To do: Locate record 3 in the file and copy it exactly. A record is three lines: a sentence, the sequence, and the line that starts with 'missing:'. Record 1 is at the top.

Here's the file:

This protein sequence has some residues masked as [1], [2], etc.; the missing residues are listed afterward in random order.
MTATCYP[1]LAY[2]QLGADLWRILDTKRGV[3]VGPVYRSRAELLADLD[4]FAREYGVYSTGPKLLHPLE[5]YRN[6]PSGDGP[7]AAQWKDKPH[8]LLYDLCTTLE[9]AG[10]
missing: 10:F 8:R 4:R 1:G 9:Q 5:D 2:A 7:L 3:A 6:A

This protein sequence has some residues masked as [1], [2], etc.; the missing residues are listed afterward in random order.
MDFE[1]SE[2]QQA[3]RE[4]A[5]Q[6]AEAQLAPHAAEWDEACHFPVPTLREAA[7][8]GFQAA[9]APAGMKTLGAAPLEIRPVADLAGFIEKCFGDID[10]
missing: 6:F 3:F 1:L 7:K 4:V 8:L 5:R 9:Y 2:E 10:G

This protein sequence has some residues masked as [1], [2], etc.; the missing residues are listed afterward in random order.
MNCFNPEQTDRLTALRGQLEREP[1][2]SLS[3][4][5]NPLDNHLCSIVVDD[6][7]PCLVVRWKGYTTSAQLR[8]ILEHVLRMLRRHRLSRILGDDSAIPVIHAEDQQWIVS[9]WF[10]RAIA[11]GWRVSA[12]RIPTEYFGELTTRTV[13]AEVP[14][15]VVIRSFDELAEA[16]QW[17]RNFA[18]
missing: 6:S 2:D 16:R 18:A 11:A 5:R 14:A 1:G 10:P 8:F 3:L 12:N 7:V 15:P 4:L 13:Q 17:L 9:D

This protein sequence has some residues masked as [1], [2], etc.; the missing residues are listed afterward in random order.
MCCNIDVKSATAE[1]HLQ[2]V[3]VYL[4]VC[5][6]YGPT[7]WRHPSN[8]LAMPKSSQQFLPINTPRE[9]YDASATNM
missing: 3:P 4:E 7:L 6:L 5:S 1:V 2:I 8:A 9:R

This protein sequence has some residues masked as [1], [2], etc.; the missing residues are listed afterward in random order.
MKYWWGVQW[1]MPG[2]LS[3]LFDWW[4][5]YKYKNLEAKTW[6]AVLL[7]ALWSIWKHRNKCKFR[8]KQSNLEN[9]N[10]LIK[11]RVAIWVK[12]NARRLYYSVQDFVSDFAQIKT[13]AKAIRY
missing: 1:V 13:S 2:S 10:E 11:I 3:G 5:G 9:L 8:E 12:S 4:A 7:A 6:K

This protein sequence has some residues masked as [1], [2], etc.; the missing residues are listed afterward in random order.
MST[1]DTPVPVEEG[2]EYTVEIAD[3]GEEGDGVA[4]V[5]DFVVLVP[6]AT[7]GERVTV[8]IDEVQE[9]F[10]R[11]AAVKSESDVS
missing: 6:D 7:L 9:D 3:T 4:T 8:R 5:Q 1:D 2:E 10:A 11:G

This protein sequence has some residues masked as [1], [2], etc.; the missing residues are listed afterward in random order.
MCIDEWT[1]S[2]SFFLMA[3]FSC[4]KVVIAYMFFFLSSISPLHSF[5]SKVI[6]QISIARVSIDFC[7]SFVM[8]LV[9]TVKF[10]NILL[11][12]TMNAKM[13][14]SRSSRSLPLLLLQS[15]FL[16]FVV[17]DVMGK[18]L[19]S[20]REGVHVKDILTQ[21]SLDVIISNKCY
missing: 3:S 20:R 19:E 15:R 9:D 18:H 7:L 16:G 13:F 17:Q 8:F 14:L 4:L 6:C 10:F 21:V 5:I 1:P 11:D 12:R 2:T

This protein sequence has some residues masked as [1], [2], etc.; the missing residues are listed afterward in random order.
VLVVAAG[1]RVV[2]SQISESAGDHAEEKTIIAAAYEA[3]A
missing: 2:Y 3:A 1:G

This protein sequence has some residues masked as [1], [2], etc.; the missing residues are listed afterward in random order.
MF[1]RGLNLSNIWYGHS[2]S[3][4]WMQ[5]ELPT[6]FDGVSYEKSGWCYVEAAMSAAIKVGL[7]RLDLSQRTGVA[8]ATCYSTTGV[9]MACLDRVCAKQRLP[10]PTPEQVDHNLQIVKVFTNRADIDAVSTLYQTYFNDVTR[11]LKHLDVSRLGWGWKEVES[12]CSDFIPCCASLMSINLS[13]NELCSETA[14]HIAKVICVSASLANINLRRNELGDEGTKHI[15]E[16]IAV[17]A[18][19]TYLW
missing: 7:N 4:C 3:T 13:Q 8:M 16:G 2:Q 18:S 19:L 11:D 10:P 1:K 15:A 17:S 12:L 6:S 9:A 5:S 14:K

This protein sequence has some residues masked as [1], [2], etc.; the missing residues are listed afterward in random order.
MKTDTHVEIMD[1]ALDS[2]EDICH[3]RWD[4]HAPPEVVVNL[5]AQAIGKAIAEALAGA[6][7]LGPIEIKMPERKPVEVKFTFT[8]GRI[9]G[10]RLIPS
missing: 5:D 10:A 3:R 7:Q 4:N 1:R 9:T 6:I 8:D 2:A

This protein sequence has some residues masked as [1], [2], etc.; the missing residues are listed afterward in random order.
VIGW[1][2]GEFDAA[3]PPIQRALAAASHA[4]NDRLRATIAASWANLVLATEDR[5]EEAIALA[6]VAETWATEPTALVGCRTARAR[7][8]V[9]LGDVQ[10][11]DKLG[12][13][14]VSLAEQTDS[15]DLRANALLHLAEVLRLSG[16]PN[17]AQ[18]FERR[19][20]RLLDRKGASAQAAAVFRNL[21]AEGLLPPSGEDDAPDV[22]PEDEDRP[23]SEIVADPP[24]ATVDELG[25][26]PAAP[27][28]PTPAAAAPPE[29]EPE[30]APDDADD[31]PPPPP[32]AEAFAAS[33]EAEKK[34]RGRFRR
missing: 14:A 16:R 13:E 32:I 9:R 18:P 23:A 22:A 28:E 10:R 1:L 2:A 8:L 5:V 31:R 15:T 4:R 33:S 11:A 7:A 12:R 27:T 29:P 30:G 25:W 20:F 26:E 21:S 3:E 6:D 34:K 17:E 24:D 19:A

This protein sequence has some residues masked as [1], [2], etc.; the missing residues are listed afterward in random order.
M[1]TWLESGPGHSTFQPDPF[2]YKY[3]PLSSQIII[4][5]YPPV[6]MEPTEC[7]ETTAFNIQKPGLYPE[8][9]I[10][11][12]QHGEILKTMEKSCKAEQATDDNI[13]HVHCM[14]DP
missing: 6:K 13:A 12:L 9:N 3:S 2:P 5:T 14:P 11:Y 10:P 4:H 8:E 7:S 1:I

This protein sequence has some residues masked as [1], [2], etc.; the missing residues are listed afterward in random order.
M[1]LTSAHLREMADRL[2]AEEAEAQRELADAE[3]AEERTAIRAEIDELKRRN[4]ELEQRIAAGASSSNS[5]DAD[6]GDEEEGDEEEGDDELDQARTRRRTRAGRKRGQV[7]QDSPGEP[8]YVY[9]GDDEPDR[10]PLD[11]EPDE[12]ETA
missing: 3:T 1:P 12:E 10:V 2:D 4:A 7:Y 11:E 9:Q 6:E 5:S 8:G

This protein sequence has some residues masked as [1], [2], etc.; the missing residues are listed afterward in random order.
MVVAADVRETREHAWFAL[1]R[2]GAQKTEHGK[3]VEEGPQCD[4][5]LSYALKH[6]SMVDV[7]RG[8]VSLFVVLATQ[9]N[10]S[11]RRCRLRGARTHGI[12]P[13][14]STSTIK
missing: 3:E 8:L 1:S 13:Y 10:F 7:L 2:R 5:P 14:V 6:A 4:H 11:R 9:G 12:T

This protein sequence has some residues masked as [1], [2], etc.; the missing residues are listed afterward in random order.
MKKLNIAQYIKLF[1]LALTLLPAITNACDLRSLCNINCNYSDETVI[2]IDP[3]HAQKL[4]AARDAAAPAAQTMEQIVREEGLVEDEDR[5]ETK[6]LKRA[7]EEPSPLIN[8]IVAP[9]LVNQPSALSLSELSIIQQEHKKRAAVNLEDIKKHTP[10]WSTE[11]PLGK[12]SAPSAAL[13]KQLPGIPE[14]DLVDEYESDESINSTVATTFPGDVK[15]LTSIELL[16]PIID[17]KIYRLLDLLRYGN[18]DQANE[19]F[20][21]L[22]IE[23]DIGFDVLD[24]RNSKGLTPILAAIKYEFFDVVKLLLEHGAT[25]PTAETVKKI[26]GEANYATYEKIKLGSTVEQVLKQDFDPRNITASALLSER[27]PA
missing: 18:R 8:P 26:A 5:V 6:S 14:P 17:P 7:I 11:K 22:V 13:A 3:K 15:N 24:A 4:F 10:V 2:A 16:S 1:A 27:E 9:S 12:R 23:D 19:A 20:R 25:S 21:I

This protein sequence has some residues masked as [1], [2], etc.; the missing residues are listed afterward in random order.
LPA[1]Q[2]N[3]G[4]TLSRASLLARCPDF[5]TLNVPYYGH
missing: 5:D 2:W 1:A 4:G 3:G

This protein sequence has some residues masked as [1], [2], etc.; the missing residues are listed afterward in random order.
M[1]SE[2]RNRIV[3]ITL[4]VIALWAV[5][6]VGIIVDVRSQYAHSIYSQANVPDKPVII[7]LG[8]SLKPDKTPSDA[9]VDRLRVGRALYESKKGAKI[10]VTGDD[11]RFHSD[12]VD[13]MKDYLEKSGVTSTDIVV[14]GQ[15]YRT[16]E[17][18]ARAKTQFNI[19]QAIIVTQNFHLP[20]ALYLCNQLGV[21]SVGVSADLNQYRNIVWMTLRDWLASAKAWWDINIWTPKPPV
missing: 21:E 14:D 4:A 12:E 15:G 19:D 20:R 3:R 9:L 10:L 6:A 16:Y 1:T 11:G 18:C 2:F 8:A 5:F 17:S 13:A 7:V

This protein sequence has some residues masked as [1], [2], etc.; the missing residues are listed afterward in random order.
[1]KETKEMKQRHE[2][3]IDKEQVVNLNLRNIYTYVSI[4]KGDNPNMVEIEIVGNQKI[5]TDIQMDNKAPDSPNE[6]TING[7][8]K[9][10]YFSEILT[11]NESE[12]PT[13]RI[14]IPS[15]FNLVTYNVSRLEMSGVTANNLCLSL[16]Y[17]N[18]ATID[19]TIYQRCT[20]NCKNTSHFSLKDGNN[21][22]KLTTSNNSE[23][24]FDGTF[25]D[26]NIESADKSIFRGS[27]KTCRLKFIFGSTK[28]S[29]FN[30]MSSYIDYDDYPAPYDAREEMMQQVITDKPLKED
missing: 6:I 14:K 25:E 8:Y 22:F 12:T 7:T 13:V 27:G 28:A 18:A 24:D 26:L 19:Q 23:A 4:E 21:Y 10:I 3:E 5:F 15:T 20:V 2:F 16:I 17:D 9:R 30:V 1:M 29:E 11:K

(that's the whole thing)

This protein sequence has some residues masked as [1], [2], etc.; the missing residues are listed afterward in random order.
MNCFNPEQTDRLTALRGQLEREP[1][2]SLS[3][4][5]NPLDNHLCSIVVDD[6][7]PCLVVRWKGYTTSAQLR[8]ILEHVLRMLRRHRLSRILGDDSAIPVIHAEDQQWIVS[9]WF[10]RAIA[11]GWRVSA[12]RIPTEYFGELTTRTV[13]AEVP[14][15]VVIRSFDELAEA[16]QW[17]RNFA[18]
missing: 6:S 2:D 16:R 18:A 11:A 5:R 14:A 1:G 10:P 8:F 3:L 12:N 7:V 15:P 4:L 13:Q 17:L 9:D